Movement You Should Master
Modern medicine is keeping us alive longer, so now we need to put some effort into staying lively longer. Mastering specific movements will improve our quality of life and help us stay independent and injury-free. I have come up with several exercises you can use to make yourself stronger, more durable, and develop a healthier, more functional body. An exercise that requires no equipment and has bountiful benefits is the Push Up.
Push ups strengthen the pecs, deltoids, triceps. They also allow free movement of the shoulder blades (unlike the bench press) and build stability in the core if done properly. There is no need to get overly fancy with these. If you can’t do a true push up with your chest touching the ground and your core locked in, start by elevating your hands instead of resorting to “girl” push ups on your knees. Guys should try to work up to 3 sets of 20 reps at least a couple of times/week. Women should strive for at least 10 reps but by no means need to stop there. Watch the video and give it a try: https://youtu.be/7oQ-_J8FjEU
-Jeff Tirrell, CSCS, Pn1
Movement You Should Master
Modern medicine is keeping us alive longer, so now we need to put some effort into staying lively longer. Mastering specific movements will improve our quality of life and help us stay independent and injury-free. I have come up with several exercises you can use to make yourself stronger, more durable, and develop a healthier, more functional body. An exercise that I have found to be essential for overall strength is the Deadlift.
At some point in your week, you will need to pick something up off the ground. If you have ever moved furniture or loaded your push mower into the back of your car for repairs, you have seen the value in this task.
Deadlifts are an amazing exercise to work the quads, calves, hamstrings, glutes, core, and entire back all the way up to the traps and forearms. As useful as deadlifts are, they are also one of the most butchered exercises in the gym. I would highly recommend the help of a skilled professional and/or a mirror before implementing this movement into your routine. I find that for the general fitness population, 2-3 deadlift variations are all you need for the bulk of your training. Watch the video and give them a try:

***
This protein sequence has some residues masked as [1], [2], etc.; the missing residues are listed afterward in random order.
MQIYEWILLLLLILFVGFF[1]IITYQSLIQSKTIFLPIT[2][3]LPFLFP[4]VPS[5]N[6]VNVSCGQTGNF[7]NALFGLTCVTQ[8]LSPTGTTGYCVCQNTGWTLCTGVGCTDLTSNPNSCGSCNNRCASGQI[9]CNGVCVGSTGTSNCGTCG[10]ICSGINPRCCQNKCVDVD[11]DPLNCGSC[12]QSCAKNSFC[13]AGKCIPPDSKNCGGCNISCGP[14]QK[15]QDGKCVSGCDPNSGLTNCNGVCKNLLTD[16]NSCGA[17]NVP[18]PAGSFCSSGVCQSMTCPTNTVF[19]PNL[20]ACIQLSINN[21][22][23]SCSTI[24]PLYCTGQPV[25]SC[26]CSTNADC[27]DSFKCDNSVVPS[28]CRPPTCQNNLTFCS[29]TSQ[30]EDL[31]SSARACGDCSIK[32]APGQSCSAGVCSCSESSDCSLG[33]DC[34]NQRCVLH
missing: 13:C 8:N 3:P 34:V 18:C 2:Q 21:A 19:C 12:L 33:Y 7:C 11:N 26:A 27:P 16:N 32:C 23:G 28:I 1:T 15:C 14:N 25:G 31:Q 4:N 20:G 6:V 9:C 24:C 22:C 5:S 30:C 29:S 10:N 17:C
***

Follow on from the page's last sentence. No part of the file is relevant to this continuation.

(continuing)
1) One Leg Romanian Deadlift (mimics picking up smaller items around the house or yard; minimizes shear forces on the spine)
2) Hex Bar Deadlifts (great for maximal strength and the occasion when you have to pick up something really heavy) Note: This version offers virtually all of the benefits of a barbell deadlift with slightly more freedom for individual anatomical differences and slightly lower shear forces on your spine.
View video of deadlifts: https://youtu.be/CRbbXOMSeww
-Jeff Tirrell, CSCS, Pn1
Movement You Should Master
Modern medicine is keeping us alive longer, so now we need to put some effort into staying lively longer. Mastering specific movements will improve our quality of life and help us stay independent and injury-free. I have come up with several exercises you can use to make yourself stronger, more durable, and develop a healthier, more functional body. An exercise that I have found to be very helpful in restoring the capacity to get up from a seated position is the Squat.
Squats prepare us to get up out of a chair, into the car, and up from the floor. These are daily tasks often taken for granted until they can no longer be done with ease. The ability to squat down deep, remain there for some time, and get back up creates functional carryover to real life activities. I recommend a mixture of three different squat variations. Pick one variation to include in your training every day. Watch the video and give all three a try.
1) Box Squats: Set up with a box behind you and slowly lower yourself onto the box with control. Once on the box, sit and relax completely before re-engaging the legs and standing back up. To maintain complete control of the movement all the way into the seated position, start with a tall enough box. Increase the difficulty by lowering the box height or adding a load. A 12”-14” box should be the goal for most people.
2) Deep Breathing Paused Squats: Find a stance that allows you to squat down as low as possible without your heels coming off the ground or your tailbone tucking under. Some individuals may need a wider or narrower stance. You may also need to play with the angle of your toes. Squat down to your lowest point (maintaining pelvic control and heel contact), take 2-5 deep breaths into your abdomen, and stand up. These are best done for sets of 3-5 reps for 2-5 total sets. To increase the challenge, external load can be added. Just remember that the goal is depth. If the increased load causes your range of motion to shorten, you’ve gone too heavy.
3) Split Squats: Assume a split stance, and lower your back knee down to the ground with control. Extend the legs and return to the standing position. You may find yourself in this position when picking something up off the floor or doing yard work. Add weight to this movement as you are able. You can also elevate the front or rear leg to increase the range of motion.
View video of squat variations: https://youtu.be/4gormcwHr5A
-Jeff Tirrell, CSCS, Pn1